Topical Concurrent Session 1C: Pushing pain boundaries for Aboriginal communities

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APSNZPS 2018: Topical Concurrent Session 1C

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Topical Concurrent Session 1C: Pushing pain boundaries for Aboriginal communities
Chair: Ms Jenni Johnson, Agency for Clinical Innovation, NSW

Published literature regarding Australian Indigenous people and chronic pain is limited, of variable quality, and often presents conflicting results. One in three Aboriginal people report chronic pain, yet they do not attend pain clinics in proportionate numbers, and often do not seek health support.

In addition, there has been a 141% increase in accidental deaths in the Aboriginal population across Australia due to drug overdose compared with 45% increase in the non-indigenous population; more frequently related to prescription medications such as oxycodone. This suggests a lack of alternative options.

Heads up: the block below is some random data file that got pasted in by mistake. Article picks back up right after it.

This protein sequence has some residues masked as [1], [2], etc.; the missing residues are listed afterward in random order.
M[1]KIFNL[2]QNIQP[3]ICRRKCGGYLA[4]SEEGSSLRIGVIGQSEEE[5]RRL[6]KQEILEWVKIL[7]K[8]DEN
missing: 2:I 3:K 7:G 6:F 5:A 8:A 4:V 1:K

Distance and cost are barriers to accessing services, however cultural aspects such as shame, and poor cultural validity of education provided through mainstream services, create additional obstacles.

The evidence suggests that transferring skills, knowledge and expertise to Aboriginal communities and service providers creates an opportunity to improve access and outcomes. The NSW Agency for Clinical Innovation has undertaken broad consultation and a series of activities to achieve this, developing resources, tools and adapted approaches to pain management programmes, including upskilling of local health workers. An example model from the Bulgarr Ngaru Medical Aboriginal Corporation will be discussed.

Speakers:
Ms Jenni Johnson, Agency for Clinical Innovation, NSW
Mr Troy Combo, Bulgarr Ngaru Medical Aboriginal Corporation, NSW
Dr Matthew Bryant, Townsville Hospital, QLD